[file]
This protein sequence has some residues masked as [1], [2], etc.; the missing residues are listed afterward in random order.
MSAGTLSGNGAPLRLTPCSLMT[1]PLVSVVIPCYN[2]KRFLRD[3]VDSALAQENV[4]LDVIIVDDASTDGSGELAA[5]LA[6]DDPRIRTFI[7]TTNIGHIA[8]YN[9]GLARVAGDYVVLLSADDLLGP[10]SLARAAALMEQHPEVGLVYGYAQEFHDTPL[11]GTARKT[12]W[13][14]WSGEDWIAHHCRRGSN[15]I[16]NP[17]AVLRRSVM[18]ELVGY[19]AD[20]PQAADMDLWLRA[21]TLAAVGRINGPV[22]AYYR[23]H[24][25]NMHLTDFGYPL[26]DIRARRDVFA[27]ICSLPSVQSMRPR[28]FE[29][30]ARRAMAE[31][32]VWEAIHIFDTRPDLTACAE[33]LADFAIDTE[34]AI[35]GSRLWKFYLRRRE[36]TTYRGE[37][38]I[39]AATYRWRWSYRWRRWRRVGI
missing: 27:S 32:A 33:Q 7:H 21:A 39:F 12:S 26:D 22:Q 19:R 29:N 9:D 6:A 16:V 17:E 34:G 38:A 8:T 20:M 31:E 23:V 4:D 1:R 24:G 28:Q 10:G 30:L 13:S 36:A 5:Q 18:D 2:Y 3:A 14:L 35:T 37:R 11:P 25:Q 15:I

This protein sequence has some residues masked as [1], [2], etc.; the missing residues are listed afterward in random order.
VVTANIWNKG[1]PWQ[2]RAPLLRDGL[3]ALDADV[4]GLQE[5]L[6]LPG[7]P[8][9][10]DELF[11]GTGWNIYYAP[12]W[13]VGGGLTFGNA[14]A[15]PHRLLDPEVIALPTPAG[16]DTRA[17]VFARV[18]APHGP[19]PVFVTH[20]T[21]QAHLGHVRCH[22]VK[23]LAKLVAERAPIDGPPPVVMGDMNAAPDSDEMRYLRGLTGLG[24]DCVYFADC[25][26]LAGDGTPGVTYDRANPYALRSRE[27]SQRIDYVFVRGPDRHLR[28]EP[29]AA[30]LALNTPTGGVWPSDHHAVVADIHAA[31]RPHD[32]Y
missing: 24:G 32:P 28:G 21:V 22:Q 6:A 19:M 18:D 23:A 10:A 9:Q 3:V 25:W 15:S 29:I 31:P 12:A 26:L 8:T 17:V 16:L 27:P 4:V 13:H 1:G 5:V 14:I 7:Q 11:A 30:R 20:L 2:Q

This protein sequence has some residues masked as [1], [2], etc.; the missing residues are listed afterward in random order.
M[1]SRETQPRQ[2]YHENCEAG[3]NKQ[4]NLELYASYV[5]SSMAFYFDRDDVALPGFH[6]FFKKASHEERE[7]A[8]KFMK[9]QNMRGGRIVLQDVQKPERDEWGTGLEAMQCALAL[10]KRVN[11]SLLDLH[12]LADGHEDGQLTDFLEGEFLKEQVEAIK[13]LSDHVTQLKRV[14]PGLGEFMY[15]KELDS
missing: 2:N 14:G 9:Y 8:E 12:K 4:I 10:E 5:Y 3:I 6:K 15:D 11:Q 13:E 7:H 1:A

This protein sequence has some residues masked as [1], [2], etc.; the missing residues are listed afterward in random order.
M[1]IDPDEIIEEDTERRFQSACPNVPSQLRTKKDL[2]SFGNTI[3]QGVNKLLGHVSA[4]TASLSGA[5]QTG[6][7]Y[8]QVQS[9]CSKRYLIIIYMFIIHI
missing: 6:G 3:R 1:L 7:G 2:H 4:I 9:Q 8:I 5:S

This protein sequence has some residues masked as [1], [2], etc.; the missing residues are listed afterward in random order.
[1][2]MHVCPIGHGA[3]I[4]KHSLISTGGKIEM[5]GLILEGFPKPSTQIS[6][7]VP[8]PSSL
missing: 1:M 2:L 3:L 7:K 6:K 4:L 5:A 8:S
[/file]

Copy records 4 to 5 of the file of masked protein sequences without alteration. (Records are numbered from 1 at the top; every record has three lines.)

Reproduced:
This protein sequence has some residues masked as [1], [2], etc.; the missing residues are listed afterward in random order.
M[1]IDPDEIIEEDTERRFQSACPNVPSQLRTKKDL[2]SFGNTI[3]QGVNKLLGHVSA[4]TASLSGA[5]QTG[6][7]Y[8]QVQS[9]CSKRYLIIIYMFIIHI
missing: 6:G 3:R 1:L 7:G 2:H 4:I 9:Q 8:I 5:S

This protein sequence has some residues masked as [1], [2], etc.; the missing residues are listed afterward in random order.
[1][2]MHVCPIGHGA[3]I[4]KHSLISTGGKIEM[5]GLILEGFPKPSTQIS[6][7]VP[8]PSSL
missing: 1:M 2:L 3:L 7:K 6:K 4:L 5:A 8:S